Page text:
The exhibition SEEING DOUBLE features two works of different genres from each of the participating artists Lothar Baumgarten, Victor Burgin, Anthony McCall, Larry Sultan / Mike Mandel and Mark Thompson. On view are video / film works and slide installations in combination with photographs / works on paper from the 1960s to the present. The exhibition title refers to the presentation of two different types of media, still and moving images, while also pointing to the conceptual approach of the artists: the reflection on forms of visual representation and the context of art. The viewer is encouraged to consider a multilayered perception … SEEING DOUBLE.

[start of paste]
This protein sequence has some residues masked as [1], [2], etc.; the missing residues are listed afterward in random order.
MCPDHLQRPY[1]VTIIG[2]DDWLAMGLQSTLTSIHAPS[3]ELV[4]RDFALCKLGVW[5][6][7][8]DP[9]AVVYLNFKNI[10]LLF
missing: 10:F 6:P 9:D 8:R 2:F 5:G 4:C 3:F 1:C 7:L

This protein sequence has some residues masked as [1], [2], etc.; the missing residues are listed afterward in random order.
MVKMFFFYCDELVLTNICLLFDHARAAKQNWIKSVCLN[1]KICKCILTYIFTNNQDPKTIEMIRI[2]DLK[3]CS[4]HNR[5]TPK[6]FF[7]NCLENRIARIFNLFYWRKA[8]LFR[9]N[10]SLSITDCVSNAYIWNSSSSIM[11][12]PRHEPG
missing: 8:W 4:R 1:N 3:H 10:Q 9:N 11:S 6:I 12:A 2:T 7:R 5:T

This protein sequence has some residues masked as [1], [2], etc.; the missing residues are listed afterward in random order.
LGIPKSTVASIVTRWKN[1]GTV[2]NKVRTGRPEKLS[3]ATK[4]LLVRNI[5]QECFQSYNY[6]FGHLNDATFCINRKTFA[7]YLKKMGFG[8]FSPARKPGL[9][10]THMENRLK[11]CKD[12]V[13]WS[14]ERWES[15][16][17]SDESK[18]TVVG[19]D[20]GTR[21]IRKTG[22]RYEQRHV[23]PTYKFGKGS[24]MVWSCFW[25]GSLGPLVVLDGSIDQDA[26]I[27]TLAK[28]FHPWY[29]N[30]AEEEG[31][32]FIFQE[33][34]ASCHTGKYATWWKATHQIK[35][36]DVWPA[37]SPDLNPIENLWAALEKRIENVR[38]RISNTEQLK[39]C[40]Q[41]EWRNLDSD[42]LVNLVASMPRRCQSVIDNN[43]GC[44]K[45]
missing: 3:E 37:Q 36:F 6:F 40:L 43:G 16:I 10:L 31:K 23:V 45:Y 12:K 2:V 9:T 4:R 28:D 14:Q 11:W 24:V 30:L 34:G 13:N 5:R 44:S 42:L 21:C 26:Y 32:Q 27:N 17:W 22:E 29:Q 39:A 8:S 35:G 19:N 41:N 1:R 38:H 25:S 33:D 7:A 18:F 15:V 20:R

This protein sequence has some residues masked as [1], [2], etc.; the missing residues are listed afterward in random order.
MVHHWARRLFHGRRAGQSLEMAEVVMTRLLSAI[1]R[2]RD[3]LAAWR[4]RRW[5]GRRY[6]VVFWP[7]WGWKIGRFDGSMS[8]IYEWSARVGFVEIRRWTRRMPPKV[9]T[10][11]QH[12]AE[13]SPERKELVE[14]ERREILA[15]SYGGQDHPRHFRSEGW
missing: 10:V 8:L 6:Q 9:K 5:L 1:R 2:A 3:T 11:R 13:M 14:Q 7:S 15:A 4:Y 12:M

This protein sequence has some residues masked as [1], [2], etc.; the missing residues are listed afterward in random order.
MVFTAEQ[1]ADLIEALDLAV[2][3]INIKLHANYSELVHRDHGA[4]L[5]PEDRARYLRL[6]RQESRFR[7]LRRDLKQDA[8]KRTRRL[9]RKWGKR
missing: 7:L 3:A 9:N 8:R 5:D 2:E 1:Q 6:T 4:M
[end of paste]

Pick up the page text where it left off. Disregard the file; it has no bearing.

The internationally renowned artist and Beuys student Lothar Baumgarten (born in Rheinberg in 1944, lives in Berlin and New York) presents the slide installation Unsettled Objects,1968-69, which was part of his exhibition American Invention at the Guggenheim Museum New York in 1993. The work allows detailed views into the world of glass cabinets of the ethnographic collection at the Pitt Rivers Museums in Oxford. It brings together texts from different authors reflecting Baumgarten’s discourse on the Western practice of the appropriation of that which is “foreign”. The 48 page artist’s booklet T’E-NE-T’E (1972-74), 1974 published by Konrad Fischer, is a “mythologische Vorführung” (mythological presentation) in sequences of images and texts examining the significance of the eagle in the mythology of the North American Indians and in relation to art and science. In his mostly temporary wall installations, Baumgarten uses written language as a medium of memory. Through the use of language and images, he transfers terms and expressions from ancient or unfamiliar cultures to the context of the contemporary art scene.